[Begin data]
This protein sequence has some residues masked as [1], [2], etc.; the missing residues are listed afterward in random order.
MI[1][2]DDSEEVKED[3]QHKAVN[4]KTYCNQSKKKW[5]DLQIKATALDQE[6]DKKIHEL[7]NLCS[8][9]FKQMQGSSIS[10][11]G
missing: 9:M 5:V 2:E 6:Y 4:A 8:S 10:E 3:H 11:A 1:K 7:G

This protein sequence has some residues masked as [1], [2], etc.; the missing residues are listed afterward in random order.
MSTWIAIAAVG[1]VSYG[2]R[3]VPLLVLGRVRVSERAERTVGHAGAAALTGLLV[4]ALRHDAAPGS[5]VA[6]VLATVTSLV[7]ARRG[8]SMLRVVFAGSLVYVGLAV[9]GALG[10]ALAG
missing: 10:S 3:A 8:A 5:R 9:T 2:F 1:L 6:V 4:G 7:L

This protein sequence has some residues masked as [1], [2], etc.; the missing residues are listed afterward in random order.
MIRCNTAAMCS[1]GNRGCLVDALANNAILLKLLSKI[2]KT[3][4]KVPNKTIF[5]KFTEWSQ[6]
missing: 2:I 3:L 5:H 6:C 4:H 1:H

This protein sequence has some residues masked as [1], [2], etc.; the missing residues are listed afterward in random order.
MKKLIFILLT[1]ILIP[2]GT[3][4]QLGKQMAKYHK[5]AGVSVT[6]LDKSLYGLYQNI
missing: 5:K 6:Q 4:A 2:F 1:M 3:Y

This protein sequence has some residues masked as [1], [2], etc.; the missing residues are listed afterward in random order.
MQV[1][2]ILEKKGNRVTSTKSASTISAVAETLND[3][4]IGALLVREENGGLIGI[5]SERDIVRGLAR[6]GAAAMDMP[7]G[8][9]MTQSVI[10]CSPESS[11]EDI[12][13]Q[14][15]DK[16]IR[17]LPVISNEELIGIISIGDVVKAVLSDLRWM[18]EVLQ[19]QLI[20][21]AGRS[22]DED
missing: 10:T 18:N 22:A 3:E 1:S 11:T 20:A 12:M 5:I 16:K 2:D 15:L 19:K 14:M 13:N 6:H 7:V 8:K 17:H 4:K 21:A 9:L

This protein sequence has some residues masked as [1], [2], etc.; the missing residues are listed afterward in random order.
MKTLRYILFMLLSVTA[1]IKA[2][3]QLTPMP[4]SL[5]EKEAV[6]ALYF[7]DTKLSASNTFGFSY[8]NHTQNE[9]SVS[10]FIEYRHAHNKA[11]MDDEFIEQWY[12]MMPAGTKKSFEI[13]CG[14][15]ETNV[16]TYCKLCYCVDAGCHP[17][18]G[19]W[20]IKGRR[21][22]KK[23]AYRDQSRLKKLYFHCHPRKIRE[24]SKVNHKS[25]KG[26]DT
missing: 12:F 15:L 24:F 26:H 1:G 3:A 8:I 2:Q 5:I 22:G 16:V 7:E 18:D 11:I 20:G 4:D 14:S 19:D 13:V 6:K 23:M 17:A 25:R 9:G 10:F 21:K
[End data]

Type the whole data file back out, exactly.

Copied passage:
This protein sequence has some residues masked as [1], [2], etc.; the missing residues are listed afterward in random order.
MI[1][2]DDSEEVKED[3]QHKAVN[4]KTYCNQSKKKW[5]DLQIKATALDQE[6]DKKIHEL[7]NLCS[8][9]FKQMQGSSIS[10][11]G
missing: 9:M 5:V 2:E 6:Y 4:A 8:S 10:E 3:H 11:A 1:K 7:G

This protein sequence has some residues masked as [1], [2], etc.; the missing residues are listed afterward in random order.
MSTWIAIAAVG[1]VSYG[2]R[3]VPLLVLGRVRVSERAERTVGHAGAAALTGLLV[4]ALRHDAAPGS[5]VA[6]VLATVTSLV[7]ARRG[8]SMLRVVFAGSLVYVGLAV[9]GALG[10]ALAG
missing: 10:S 3:A 8:A 5:R 9:T 2:F 1:L 6:V 4:G 7:L

This protein sequence has some residues masked as [1], [2], etc.; the missing residues are listed afterward in random order.
MIRCNTAAMCS[1]GNRGCLVDALANNAILLKLLSKI[2]KT[3][4]KVPNKTIF[5]KFTEWSQ[6]
missing: 2:I 3:L 5:H 6:C 4:H 1:H

This protein sequence has some residues masked as [1], [2], etc.; the missing residues are listed afterward in random order.
MKKLIFILLT[1]ILIP[2]GT[3][4]QLGKQMAKYHK[5]AGVSVT[6]LDKSLYGLYQNI
missing: 5:K 6:Q 4:A 2:F 1:M 3:Y

This protein sequence has some residues masked as [1], [2], etc.; the missing residues are listed afterward in random order.
MQV[1][2]ILEKKGNRVTSTKSASTISAVAETLND[3][4]IGALLVREENGGLIGI[5]SERDIVRGLAR[6]GAAAMDMP[7]G[8][9]MTQSVI[10]CSPESS[11]EDI[12][13]Q[14][15]DK[16]IR[17]LPVISNEELIGIISIGDVVKAVLSDLRWM[18]EVLQ[19]QLI[20][21]AGRS[22]DED
missing: 10:T 18:N 22:A 3:E 1:S 11:T 20:A 12:M 5:I 16:K 2:D 15:L 19:K 14:M 13:N 6:H 7:V 8:K 17:H 4:K 21:A 9:L

This protein sequence has some residues masked as [1], [2], etc.; the missing residues are listed afterward in random order.
MKTLRYILFMLLSVTA[1]IKA[2][3]QLTPMP[4]SL[5]EKEAV[6]ALYF[7]DTKLSASNTFGFSY[8]NHTQNE[9]SVS[10]FIEYRHAHNKA[11]MDDEFIEQWY[12]MMPAGTKKSFEI[13]CG[14][15]ETNV[16]TYCKLCYCVDAGCHP[17][18]G[19]W[20]IKGRR[21][22]KK[23]AYRDQSRLKKLYFHCHPRKIRE[24]SKVNHKS[25]KG[26]DT
missing: 12:F 15:L 24:F 26:H 1:G 3:A 8:I 2:Q 5:I 22:G 16:V 7:E 18:D 11:I 20:G 4:D 14:S 19:D 13:V 6:K 23:M 17:A 25:R 9:G 10:F 21:K